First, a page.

Homework Help Science Ks3 Test
Life and living processes
Your child will learn about cells and cell functions and how these relate to life processes in a variety of organisms.
They will investigate humans as organism, looking at digestion, the role of enzymes and how products are absorbed into the bloodstream. They will also explore the rest of the human body - the skeleton, joints and antagonistic muscle pairs (for example, biceps and triceps), reproduction and adolescence, the respiratory system, and the effect of alcohol, solvents, and other drug abuse on health.
Finally, they will be taught about green plants and their environment. They will study photosynthesis, classification and breeding and ways to protect living things and the environment.
Children will learn how solids, gases and liquids can be characterised by melting and boiling point and density, how chemical reactions form compounds and how solubility changes with temperature. They will learn to recognise chemical changes in everyday situations (ripening fruit, cooking food etc).
They will also explore metals and how they react with oxygen, water, acids and oxides of other metals, and what the products of these reactions are.
Children will learn about series and parallel circuits, how to measure current and voltage, magnetic fields, and that ‘like' magnetic poles repel and ‘unlike' poles attract.
Forces and motion is another key topic. Children will learn how to determine speed and that the weight of an object on Earth is the result of the gravitational attraction between its mass and that of the Earth. They will also learn about the positions of the Earth, sun and moon and about the use of artificial satellites and probes to observe space.
In exploring light and sound, children will learn about how light and sound travels, that white light can be dispersed to give a range of colours, that sound causes the eardrum to vibrate and that people have different audible ranges.
Finally, children will learn about energy resources and conservation - the distinction between renewable and non-renewable resources and how temperature can lead to transfer of energy.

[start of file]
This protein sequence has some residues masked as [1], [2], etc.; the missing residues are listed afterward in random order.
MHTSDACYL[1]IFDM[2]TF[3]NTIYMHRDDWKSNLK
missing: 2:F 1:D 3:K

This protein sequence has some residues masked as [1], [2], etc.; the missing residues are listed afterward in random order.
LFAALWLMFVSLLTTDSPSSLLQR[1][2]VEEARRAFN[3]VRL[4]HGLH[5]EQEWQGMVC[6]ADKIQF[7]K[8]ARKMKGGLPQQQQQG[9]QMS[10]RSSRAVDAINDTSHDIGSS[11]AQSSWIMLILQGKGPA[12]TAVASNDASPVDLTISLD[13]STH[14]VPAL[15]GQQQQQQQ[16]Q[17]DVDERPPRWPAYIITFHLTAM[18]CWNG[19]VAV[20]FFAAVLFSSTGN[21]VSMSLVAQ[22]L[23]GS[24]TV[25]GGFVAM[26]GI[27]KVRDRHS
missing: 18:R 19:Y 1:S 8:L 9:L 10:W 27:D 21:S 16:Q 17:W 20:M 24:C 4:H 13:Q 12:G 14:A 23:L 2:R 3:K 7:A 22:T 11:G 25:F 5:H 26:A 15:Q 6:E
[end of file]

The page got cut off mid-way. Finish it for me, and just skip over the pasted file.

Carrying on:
Help your child at home
- Discuss the selective breeding of fruit and vegetables to suit the consumer market (specific size of carrot, seedless grapes etc).
- Note when environmental topics are featured in the news. Use this as an opportunity to consider some of the issues in the light of what your child is learning at school.
- Get cooking! Use any opportunity to point out the chemical reactions that might be occurring, such as using lemon juice to prevent avocado turning brown, using baking powder to make cake. There's plenty of information on these processes in the Planet Science Diner at www.planet-science.com.
- Check out www.sciencebob.com to learn how to build an electromagnet.
- Introduce your child to the website www.solarsystem.org.uk. First explore the Solar System, and then challenge your child to try their hand at the ‘World Builder' in which they have to design a new planet - launch it, and see whether it can support life, or whether it crashes and burns.
- Invest in Encyclopedia of Science (Dorling Kindersley, £14.99). It’s the perfect companion for homework or projects.
(Fun KS3 Science revision quizzes to teach students in Year 7, Year 8, and Year 9)
Science is how the world goes around. Or rather, it’s the study of how the world goes around. Whether it’s the littlest bug (let’s call him Jerry, that sounds like a little bug’s name) or the biggest solar system, through observation and experiment, Science aims to explain the unexplainable.
In KS3, you’ll notice the stuff you tackle is a little bit trickier.
You’re older now. Wiser, too. That means it’s less of the simple stuff and more into the intricate - and amazing! - avenues of Science. Take Jerry for example (the little bug from earlier, remember?), well he’s made up of atoms. And the plant that Jerry sits on? That plant has organs. There’s so much to discover in Science, and we’re going to take you through the key topics on the National Curriculum.
Curious to know what KS3 Science will cover? There are plenty of topics to get you through Year 7, Year 8 and Year 9. Here’s an idea of what you’ll be looking at...
From studying acids and alkalis to plants, forces and metals, you’ll always have a fresh challenge. We teach Science Buffs like you all about food chains, electricity, pressure, reactions and more! Learning Science is a non-stop, whizz-tacular ride and we can’t wait to show you what exciting stuff we’ve got to share.
Our quizzes make sure Science is never dull. We know you like to learn quickly and we keep up with fast-paced quizzes that will test you in all areas. The best part? Our quizzes can be completed anywhere! Whether you’re lounging on your sofa, sitting at the dining table or at your desk, our quizzes are on hand to introduce you to all corners of Science.
Science gives you the opportunity to learn more about our brilliant planet and everything on it. Scientists never stop asking questions and we’re excited to show you what they’ve uncovered so far.
Magnifying glasses at the ready. We’re about to discover great things.